Across Europe, some initiatives have already pushed for repair at national and local level.
The Sidmouth Repair Café hopes to be making a physical reappearance soonish – although meanwhile, there are various virtual places to go:
One of the big reasons it was set up and has become so popular is because people don’t like to see things wasted – and feel they have a right to repair their stuff. However, such things need to be pushed a little – and can produce results:
This is the latest from the European-wide ‘right to repair’ campaign:
Right to Repair is blossoming all over Europe
In the past few months, there’s been quite a lot of developments regarding repair at European level. From the commitment to implementing Right to Repair in the Commission’s Circular Economy Action Plan to the launch of the ecodesign preparatory study for smartphones and tablets, Brussels is finally taking an interest in the environment and economic benefits linked to a repair economy.
While we’ve been pushing for these measures and ensuring that a universal Right to Repair actually becomes reality at EU level, we don’t want to give the impression that Brussels is where it’s all happening – quite the opposite!
Repairable products and waste prevention is not only a matter of European policies
National governments and local policies are essential to promote repair and ensure it remains a sustainable and viable activity within communities. Across Europe, some initiatives have already pushed for repair at national and local level.
In Sweden for instance, people can get tax breaks for appliance repairs done by technicians in their home. They can claim back from income tax half the labour cost of appliance repair, up to 25,000 SEK (2,400 EUR) .
Similarly in Austria, the residents of Graz can apply for small grants covering 50% of the labour costs of repair. This measure has been in place since 2016 and works for a maximum support of 100 EUR per household and year.
Meanwhile in France, as of January 2021, shoppers will have access, in store and online, to a repairability scoring for 5 initial product categories (laptops, lawnmowers, smartphones, washing machines and televisions), allowing them to compare how easy repairing a product is. Criteria will include availability of spare parts and repair manuals, ease of disassembly and – importantly – the price of key spare parts. It will be mandatory for manufacturers to publish the detail of their scoring, making it easier for consumers and NGOs to check the reliability of the information and whether products are actually repairable.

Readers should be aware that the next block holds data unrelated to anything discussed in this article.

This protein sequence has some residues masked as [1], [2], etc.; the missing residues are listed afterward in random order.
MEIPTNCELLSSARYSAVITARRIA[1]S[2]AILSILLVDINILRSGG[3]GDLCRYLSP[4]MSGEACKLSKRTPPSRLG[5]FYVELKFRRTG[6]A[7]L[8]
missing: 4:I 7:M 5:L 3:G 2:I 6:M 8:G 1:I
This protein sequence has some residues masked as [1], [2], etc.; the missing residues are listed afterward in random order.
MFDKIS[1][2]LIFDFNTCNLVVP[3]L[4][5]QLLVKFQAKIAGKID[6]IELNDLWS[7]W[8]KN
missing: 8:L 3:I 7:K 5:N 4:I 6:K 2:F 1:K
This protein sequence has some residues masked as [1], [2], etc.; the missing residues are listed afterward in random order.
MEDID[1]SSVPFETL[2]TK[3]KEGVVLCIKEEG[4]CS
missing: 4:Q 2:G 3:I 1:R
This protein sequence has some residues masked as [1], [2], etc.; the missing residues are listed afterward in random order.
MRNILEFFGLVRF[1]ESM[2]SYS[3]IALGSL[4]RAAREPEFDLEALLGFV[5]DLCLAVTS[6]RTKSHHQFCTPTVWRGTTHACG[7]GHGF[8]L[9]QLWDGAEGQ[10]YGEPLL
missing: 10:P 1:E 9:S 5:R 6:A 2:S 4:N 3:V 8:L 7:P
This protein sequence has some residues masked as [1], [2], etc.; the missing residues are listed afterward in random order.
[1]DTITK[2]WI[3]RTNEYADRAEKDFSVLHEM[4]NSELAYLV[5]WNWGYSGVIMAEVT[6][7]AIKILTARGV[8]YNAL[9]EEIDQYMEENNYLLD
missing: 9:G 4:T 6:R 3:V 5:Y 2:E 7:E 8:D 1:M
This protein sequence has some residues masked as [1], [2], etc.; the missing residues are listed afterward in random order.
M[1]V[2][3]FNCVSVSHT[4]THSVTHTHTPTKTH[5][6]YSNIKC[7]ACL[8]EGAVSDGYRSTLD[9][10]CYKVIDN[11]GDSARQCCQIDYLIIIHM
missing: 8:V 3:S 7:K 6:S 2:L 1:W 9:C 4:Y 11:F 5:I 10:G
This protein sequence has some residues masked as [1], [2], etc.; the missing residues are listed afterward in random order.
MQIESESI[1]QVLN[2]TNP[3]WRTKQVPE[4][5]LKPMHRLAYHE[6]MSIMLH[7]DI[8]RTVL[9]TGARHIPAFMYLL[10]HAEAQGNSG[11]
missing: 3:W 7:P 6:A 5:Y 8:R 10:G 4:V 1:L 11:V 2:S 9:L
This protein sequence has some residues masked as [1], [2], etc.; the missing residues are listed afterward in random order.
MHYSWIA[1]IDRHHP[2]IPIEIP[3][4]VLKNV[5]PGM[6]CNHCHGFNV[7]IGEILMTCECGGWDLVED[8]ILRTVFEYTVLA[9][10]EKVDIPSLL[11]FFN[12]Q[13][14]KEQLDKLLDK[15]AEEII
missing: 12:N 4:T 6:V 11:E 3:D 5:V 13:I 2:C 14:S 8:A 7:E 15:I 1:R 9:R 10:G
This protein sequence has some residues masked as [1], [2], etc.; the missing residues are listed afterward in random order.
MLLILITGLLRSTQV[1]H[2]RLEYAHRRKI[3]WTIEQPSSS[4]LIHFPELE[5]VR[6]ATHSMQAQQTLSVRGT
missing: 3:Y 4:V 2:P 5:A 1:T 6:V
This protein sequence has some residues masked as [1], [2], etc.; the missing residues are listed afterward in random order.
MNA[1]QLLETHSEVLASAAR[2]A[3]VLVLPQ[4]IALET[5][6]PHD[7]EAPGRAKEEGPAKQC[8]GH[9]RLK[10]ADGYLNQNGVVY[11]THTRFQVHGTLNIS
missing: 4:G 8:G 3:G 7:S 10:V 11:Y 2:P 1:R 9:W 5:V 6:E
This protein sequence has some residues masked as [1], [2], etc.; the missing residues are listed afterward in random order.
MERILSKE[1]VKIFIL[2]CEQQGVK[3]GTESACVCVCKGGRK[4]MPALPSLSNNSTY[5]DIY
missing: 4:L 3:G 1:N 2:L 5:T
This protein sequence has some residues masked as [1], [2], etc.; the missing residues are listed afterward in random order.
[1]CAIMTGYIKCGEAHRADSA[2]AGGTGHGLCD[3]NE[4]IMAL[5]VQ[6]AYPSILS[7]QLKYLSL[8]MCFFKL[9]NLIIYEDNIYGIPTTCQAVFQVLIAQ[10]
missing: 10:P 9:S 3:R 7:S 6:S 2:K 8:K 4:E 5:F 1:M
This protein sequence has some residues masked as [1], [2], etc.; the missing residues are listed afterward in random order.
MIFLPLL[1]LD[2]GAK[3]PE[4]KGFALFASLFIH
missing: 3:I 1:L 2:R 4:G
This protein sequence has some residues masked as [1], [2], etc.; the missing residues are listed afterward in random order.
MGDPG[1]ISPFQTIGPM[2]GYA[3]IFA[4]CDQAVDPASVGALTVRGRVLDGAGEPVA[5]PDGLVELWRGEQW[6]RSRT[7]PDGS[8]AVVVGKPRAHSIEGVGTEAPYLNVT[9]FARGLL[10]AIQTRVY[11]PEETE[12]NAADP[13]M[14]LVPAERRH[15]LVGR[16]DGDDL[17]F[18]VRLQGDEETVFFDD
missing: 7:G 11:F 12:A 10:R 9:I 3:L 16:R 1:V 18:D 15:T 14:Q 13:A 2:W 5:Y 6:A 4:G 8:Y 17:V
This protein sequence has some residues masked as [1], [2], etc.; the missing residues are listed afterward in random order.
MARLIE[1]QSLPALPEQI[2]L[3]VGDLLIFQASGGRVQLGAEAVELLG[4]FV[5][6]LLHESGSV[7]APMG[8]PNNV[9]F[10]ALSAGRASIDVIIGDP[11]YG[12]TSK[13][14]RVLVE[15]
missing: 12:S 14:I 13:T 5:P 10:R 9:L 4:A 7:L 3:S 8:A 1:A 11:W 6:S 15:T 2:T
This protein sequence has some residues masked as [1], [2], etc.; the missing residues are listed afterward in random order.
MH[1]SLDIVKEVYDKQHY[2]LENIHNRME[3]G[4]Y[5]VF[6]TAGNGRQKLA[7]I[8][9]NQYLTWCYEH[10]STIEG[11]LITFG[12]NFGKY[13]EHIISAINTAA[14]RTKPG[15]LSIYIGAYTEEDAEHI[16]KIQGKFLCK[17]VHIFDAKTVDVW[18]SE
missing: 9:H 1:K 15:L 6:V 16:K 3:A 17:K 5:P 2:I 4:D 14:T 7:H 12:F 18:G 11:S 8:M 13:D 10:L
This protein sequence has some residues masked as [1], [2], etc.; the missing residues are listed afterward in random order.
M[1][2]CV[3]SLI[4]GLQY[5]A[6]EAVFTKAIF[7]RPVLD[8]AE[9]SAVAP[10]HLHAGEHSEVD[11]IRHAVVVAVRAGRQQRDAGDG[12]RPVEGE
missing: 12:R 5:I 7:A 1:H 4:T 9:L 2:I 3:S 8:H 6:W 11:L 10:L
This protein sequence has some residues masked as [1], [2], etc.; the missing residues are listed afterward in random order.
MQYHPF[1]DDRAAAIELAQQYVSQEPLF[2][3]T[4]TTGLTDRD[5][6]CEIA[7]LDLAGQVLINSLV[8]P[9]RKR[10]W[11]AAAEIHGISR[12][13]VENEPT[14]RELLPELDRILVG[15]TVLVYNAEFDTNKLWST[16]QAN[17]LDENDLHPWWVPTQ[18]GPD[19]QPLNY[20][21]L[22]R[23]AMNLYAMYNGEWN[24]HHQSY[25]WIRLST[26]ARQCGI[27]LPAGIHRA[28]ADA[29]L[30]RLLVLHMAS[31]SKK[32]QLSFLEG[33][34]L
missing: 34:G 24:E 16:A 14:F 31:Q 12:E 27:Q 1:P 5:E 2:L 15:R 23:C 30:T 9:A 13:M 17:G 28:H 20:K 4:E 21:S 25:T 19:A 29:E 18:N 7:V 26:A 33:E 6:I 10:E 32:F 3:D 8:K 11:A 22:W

From informed consumers we move to longer warranty. In Norway most consumer electronic products come with a 5-year warranty which is well beyond the minimum 2-year guarantee in the EU. People can choose to have the product repaired rather than replaced, contributing to extending their life.
What needs to happen next?
While constant scrutiny and advocacy work is needed at European level, we’re aware so much is happening throughout Europe. In the UK, plans are under way to require manufacturers of connected products to state the minimum duration of software support – a crucial concern as more and more devices can be rendered obsolete without software or security updates. In Italy, a proposed ‘planned obsolescence law’ would ensure spare parts are available for products, and that they are reasonably priced.
And we would love to help!
We know there’s plenty more happening across Europe, and we’d like to network all groups pushing for Right to Repair. Please share with us what’s happening in your country, and join our campaign. Are you aware of local proposed legislation or initiative to promote repair? Are you working on a project related to repair? If so, what are the challenges you are experiencing? How can we help you? Leave a comment or email us!